When was the last time you felt appreciated? Perhaps your spouse went out of their way to thank you for doing something for your family; maybe someone in your ministry sent you a message letting you know how grateful they are for the time you devote to your job. How did that recognition make you feel? I have no doubt that it made you feel good! We all want to be appreciated and recognized. But being appreciated not only feels great, it also motivates us to keep going. There are two possible definitions for the word appreciate – first, it is “a feeling or expression of admiration, approval, or gratitude.” The word can also mean an “increase in value.” I believe both definitions are applicable when it comes to appreciating our volunteers. A systematic approach to volunteer appreciation is vital on a healthy team. When building that system, however, there are a few things to consider. Any time you appreciate someone, you are reinforcing behavior and communicating a message. I believe two things are important messages to get across when you are looking to appreciate with excellence: gratitude and value. Let’s break these down a little bit before we move on. [bctt tweet="When you appreciate someone, you are reinforcing behavior and communicating a message." username="dukematlock"]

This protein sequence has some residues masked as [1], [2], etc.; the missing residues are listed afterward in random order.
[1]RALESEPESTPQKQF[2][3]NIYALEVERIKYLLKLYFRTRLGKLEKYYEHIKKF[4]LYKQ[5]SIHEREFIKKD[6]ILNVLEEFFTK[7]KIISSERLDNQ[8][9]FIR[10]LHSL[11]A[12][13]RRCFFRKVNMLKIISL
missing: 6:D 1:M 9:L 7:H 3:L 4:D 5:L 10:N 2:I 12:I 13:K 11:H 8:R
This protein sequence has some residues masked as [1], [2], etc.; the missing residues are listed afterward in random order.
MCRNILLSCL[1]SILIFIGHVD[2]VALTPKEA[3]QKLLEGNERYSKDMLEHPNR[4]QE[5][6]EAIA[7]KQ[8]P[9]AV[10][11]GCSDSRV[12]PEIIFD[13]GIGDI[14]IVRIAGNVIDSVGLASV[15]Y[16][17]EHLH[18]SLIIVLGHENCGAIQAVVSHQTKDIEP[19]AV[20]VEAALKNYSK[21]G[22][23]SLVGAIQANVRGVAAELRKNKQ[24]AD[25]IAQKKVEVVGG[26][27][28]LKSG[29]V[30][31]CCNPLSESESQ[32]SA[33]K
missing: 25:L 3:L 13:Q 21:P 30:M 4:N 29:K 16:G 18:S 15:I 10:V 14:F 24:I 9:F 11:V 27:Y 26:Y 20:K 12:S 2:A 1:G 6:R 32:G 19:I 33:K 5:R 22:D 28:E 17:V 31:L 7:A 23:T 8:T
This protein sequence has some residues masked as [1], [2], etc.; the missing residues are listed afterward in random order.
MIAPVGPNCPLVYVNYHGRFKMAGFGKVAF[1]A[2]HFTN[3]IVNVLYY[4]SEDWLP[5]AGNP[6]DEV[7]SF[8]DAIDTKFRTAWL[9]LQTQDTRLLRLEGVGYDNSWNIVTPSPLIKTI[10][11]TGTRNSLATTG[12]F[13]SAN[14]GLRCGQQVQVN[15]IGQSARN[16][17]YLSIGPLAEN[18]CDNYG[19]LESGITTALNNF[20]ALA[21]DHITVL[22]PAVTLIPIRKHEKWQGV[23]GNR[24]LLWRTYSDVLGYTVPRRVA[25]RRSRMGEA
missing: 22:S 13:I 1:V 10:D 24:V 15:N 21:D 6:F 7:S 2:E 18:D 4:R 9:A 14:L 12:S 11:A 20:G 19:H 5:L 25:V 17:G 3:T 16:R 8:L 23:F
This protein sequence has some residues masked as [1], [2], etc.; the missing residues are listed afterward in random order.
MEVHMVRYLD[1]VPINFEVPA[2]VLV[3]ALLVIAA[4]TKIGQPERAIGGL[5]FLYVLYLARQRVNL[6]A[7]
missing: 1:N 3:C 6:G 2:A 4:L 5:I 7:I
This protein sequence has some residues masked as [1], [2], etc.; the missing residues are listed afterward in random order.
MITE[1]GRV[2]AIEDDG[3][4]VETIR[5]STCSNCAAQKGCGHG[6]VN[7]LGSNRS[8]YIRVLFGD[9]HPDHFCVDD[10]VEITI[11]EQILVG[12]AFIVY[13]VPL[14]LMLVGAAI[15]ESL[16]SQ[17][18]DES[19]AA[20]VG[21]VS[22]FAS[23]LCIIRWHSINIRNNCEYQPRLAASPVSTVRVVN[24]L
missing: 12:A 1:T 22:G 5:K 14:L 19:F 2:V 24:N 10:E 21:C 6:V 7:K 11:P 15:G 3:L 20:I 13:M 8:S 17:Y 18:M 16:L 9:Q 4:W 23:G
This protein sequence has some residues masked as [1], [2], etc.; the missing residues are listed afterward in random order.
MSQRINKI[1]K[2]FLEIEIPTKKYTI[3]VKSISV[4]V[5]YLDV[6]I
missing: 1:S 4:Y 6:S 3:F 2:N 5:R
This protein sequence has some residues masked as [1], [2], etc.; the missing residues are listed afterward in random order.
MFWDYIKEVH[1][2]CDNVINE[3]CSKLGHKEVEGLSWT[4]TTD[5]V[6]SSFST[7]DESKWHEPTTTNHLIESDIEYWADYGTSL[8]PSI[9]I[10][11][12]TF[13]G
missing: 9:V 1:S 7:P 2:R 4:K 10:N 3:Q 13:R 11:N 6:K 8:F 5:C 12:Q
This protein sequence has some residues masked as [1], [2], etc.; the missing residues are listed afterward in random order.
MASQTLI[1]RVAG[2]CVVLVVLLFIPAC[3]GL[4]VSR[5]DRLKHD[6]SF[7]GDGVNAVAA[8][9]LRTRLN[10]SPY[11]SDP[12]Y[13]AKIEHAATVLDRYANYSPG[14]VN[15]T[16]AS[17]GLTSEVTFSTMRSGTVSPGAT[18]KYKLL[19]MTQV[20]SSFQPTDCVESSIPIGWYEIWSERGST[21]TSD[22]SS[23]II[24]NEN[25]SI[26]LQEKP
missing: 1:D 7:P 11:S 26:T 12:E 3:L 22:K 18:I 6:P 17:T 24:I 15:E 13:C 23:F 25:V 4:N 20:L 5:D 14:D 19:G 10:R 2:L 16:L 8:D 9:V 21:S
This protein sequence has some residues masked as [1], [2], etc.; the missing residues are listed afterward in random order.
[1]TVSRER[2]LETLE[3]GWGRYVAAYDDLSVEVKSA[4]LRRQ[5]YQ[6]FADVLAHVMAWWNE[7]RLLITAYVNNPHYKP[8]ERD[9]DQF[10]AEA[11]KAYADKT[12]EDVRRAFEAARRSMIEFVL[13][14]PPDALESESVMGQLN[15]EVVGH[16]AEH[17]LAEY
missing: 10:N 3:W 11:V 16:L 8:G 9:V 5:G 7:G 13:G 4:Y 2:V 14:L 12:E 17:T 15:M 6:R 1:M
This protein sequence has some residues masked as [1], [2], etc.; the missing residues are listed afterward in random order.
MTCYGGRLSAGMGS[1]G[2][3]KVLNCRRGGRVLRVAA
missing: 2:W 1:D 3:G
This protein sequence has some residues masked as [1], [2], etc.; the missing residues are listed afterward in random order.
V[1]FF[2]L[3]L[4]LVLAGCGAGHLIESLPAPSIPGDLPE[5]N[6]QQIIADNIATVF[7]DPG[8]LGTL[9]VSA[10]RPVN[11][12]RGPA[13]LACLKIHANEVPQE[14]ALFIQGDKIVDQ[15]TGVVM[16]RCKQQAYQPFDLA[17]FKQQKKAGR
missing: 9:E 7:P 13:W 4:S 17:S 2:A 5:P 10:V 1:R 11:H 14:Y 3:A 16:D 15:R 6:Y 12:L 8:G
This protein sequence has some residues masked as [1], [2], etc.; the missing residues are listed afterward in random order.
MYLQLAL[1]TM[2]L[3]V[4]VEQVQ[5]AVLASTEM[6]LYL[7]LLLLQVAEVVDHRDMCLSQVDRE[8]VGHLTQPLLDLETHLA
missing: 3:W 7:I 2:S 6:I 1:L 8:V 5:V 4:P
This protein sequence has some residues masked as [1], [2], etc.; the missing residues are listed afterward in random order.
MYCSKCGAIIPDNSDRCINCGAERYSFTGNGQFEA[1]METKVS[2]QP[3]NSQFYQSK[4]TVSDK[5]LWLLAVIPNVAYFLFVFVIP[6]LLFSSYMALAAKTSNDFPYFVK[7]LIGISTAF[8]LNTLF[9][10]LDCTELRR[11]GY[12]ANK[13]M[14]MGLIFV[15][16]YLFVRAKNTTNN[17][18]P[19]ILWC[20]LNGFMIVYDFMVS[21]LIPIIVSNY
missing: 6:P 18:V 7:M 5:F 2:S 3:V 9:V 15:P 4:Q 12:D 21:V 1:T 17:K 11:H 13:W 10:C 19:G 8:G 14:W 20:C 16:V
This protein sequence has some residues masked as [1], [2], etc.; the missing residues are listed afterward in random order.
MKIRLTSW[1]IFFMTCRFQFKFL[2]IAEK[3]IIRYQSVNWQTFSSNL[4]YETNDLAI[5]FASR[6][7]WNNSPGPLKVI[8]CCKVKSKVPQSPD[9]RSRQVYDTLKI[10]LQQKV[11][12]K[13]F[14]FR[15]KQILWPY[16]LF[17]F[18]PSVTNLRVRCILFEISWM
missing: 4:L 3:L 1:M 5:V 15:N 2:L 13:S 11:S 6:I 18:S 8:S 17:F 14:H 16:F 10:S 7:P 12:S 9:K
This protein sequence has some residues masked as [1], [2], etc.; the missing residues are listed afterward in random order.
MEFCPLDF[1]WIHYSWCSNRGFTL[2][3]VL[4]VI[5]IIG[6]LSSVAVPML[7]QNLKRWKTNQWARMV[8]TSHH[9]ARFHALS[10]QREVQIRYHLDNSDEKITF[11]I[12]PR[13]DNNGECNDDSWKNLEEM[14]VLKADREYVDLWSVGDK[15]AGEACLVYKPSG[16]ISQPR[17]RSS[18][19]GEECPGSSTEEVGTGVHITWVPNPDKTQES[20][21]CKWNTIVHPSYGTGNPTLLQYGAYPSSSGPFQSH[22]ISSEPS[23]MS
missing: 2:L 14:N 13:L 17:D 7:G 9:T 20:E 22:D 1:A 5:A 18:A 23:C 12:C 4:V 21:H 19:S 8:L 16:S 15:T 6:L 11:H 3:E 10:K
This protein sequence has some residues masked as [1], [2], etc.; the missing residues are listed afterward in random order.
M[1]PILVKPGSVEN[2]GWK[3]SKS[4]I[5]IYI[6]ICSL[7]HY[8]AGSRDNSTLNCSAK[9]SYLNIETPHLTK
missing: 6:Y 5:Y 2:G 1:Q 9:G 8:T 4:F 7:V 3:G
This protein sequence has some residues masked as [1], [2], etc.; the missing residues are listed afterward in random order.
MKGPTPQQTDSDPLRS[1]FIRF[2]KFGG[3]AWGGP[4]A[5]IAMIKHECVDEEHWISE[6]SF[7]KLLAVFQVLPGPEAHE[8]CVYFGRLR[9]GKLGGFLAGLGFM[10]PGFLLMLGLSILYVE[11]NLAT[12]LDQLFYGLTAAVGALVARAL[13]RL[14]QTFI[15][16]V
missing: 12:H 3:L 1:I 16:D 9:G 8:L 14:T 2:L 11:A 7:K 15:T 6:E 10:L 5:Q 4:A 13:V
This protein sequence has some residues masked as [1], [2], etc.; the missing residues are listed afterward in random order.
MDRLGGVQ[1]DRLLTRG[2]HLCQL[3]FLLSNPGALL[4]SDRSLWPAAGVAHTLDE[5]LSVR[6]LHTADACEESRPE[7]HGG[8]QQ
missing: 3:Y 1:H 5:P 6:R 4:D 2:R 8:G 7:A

1. Gratitude.

    We appreciate our people because without them, ministry would be impossible! They give of their time, energy, and resources on a weekly basis. If we want to keep them and avoid burn out, they need to know that they are loved and appreciated. Research shows that the number one reason people leave their jobs is because they don’t feel appreciated; if they are willing to leave their jobs, where they get a paycheck, because they feel unappreciated, how quickly do you think you will lose a volunteer for the same reason? When you show gratitude, you are recognizing the sacrifice a person has made and showing just how thankful you are for their service.
  1. Value.

    Appreciation communicates importance. When someone is appreciated, they are reminded not only that their work and tasks are necessary, but that they as human beings are important. When you appreciate your volunteers, you remind your people that the individual outranks the task every time. Your team is not a machine and your volunteers are more than cogs in the wheel; showing appreciation reinforces the idea that serving in your ministry is about being a part of a community. Your people will know what you value by watching what and who you appreciate.
[bctt tweet="Appreciation communicates importance." username="dukematlock"]   Next week, we are going to dive into the specifics of showing appreciation. In the meantime, I want you to spend some time reflecting on your ministry and your team. What do you value? What are you grateful for? I believe the answers to those questions are the same: your team. But does your team know how valuable and important they are to your ministry based on the way you appreciate them? If not, don’t worry; we’ll tackle that together in our next post.    


Sign up to receive my posts via email and get a FREE copy of 21 Actions to Jumpstart Momentum

[activecampaign form=3]]]>

Share This